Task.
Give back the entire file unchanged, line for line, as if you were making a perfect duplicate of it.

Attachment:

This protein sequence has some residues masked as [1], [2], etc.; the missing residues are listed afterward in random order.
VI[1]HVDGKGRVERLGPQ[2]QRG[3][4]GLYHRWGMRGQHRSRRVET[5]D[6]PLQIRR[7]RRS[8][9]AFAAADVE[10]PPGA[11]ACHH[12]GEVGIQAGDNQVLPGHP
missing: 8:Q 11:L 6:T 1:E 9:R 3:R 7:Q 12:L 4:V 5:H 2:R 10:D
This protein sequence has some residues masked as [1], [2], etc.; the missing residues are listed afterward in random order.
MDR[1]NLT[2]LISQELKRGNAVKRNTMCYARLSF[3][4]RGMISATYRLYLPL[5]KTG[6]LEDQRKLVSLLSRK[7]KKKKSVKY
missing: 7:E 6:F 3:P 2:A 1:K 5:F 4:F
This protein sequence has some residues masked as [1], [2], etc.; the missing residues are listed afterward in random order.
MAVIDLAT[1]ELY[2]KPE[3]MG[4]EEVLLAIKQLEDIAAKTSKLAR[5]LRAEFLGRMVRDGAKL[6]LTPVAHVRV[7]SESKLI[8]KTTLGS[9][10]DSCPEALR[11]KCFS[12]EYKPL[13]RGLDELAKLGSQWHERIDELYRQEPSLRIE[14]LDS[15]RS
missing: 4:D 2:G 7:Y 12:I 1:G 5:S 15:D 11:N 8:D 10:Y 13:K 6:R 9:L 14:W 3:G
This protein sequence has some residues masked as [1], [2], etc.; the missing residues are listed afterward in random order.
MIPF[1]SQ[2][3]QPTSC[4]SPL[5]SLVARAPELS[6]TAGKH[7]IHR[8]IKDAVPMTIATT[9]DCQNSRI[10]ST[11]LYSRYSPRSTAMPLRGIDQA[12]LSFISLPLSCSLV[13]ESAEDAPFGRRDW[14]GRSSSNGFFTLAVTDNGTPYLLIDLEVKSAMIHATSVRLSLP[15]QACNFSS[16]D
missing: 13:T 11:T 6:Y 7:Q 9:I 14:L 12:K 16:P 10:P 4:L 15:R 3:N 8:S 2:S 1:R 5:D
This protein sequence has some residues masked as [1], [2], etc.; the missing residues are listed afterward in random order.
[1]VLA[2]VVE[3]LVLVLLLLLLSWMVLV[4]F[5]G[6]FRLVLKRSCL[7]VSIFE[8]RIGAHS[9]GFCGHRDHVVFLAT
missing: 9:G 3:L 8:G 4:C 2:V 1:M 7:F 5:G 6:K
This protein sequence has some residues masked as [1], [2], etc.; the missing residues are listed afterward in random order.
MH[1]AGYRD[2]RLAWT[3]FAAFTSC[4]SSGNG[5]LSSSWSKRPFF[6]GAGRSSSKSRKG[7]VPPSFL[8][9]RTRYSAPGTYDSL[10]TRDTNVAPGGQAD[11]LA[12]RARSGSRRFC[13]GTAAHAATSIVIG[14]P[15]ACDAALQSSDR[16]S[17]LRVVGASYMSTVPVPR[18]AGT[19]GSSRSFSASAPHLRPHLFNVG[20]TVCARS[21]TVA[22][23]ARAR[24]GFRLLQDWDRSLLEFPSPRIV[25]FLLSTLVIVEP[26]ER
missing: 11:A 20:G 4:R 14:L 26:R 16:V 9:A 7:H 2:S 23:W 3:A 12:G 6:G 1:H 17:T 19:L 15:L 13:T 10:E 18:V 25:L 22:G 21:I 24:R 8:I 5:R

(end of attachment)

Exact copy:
This protein sequence has some residues masked as [1], [2], etc.; the missing residues are listed afterward in random order.
VI[1]HVDGKGRVERLGPQ[2]QRG[3][4]GLYHRWGMRGQHRSRRVET[5]D[6]PLQIRR[7]RRS[8][9]AFAAADVE[10]PPGA[11]ACHH[12]GEVGIQAGDNQVLPGHP
missing: 8:Q 11:L 6:T 1:E 9:R 3:R 7:Q 12:L 4:V 5:H 2:R 10:D
This protein sequence has some residues masked as [1], [2], etc.; the missing residues are listed afterward in random order.
MDR[1]NLT[2]LISQELKRGNAVKRNTMCYARLSF[3][4]RGMISATYRLYLPL[5]KTG[6]LEDQRKLVSLLSRK[7]KKKKSVKY
missing: 7:E 6:F 3:P 2:A 1:K 5:F 4:F
This protein sequence has some residues masked as [1], [2], etc.; the missing residues are listed afterward in random order.
MAVIDLAT[1]ELY[2]KPE[3]MG[4]EEVLLAIKQLEDIAAKTSKLAR[5]LRAEFLGRMVRDGAKL[6]LTPVAHVRV[7]SESKLI[8]KTTLGS[9][10]DSCPEALR[11]KCFS[12]EYKPL[13]RGLDELAKLGSQWHERIDELYRQEPSLRIE[14]LDS[15]RS
missing: 4:D 2:G 7:Y 12:I 1:G 5:S 15:D 11:N 8:D 10:Y 13:K 6:R 9:L 14:W 3:G
This protein sequence has some residues masked as [1], [2], etc.; the missing residues are listed afterward in random order.
MIPF[1]SQ[2][3]QPTSC[4]SPL[5]SLVARAPELS[6]TAGKH[7]IHR[8]IKDAVPMTIATT[9]DCQNSRI[10]ST[11]LYSRYSPRSTAMPLRGIDQA[12]LSFISLPLSCSLV[13]ESAEDAPFGRRDW[14]GRSSSNGFFTLAVTDNGTPYLLIDLEVKSAMIHATSVRLSLP[15]QACNFSS[16]D
missing: 13:T 11:T 6:Y 7:Q 9:I 14:L 12:K 16:P 10:P 4:L 15:R 3:N 8:S 2:S 1:R 5:D
This protein sequence has some residues masked as [1], [2], etc.; the missing residues are listed afterward in random order.
[1]VLA[2]VVE[3]LVLVLLLLLLSWMVLV[4]F[5]G[6]FRLVLKRSCL[7]VSIFE[8]RIGAHS[9]GFCGHRDHVVFLAT
missing: 9:G 3:L 8:G 4:C 2:V 1:M 7:F 5:G 6:K
This protein sequence has some residues masked as [1], [2], etc.; the missing residues are listed afterward in random order.
MH[1]AGYRD[2]RLAWT[3]FAAFTSC[4]SSGNG[5]LSSSWSKRPFF[6]GAGRSSSKSRKG[7]VPPSFL[8][9]RTRYSAPGTYDSL[10]TRDTNVAPGGQAD[11]LA[12]RARSGSRRFC[13]GTAAHAATSIVIG[14]P[15]ACDAALQSSDR[16]S[17]LRVVGASYMSTVPVPR[18]AGT[19]GSSRSFSASAPHLRPHLFNVG[20]TVCARS[21]TVA[22][23]ARAR[24]GFRLLQDWDRSLLEFPSPRIV[25]FLLSTLVIVEP[26]ER
missing: 11:A 20:G 4:R 14:L 26:R 16:V 9:A 7:H 2:S 23:W 3:A 12:G 6:G 1:H 17:T 19:L 15:L 13:T 10:E 18:V 25:L 22:G 21:I 24:R 8:I 5:R